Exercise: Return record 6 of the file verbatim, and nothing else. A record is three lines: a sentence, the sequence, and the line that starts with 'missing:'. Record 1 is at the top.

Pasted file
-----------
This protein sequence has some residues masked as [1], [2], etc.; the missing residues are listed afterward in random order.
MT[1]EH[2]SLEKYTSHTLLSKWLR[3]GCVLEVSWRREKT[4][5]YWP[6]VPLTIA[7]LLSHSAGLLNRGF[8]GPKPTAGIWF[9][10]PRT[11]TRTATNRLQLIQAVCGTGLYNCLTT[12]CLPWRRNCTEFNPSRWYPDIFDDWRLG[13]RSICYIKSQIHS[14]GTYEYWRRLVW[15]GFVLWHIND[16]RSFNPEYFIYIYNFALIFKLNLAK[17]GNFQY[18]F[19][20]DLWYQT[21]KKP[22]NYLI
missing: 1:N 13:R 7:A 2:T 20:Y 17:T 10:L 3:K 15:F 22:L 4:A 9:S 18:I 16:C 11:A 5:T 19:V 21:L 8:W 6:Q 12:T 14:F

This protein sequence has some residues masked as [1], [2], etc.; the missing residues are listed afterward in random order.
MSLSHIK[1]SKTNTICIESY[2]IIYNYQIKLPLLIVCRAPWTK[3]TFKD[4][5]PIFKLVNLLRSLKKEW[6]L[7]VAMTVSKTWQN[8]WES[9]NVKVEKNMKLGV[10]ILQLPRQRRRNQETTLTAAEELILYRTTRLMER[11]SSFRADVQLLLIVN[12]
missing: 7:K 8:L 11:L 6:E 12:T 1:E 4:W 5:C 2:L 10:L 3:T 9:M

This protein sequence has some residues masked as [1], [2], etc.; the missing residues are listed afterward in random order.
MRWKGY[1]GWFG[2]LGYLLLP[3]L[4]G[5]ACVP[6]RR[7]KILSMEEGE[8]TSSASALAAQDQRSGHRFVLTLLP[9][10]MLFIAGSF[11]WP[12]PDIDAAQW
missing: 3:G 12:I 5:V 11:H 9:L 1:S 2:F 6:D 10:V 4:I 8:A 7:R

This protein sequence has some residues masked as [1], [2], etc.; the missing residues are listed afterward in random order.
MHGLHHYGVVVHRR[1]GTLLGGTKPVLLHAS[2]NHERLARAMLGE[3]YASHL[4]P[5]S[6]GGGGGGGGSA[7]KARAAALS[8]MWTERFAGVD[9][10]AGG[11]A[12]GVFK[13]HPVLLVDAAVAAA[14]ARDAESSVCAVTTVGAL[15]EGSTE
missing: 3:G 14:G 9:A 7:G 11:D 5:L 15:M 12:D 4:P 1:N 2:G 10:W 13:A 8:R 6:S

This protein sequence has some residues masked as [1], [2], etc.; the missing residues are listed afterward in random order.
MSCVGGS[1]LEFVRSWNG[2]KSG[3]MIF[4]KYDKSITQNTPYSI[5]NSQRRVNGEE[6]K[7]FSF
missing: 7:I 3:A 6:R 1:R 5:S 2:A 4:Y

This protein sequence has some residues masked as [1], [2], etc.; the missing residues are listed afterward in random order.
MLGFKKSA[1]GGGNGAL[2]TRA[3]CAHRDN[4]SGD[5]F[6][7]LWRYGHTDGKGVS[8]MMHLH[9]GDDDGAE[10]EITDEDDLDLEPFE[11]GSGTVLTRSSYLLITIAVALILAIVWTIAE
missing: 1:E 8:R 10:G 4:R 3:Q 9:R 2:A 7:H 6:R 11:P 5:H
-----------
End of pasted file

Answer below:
This protein sequence has some residues masked as [1], [2], etc.; the missing residues are listed afterward in random order.
MLGFKKSA[1]GGGNGAL[2]TRA[3]CAHRDN[4]SGD[5]F[6][7]LWRYGHTDGKGVS[8]MMHLH[9]GDDDGAE[10]EITDEDDLDLEPFE[11]GSGTVLTRSSYLLITIAVALILAIVWTIAE
missing: 1:E 8:R 10:G 4:R 3:Q 9:R 2:A 7:H 6:R 11:P 5:H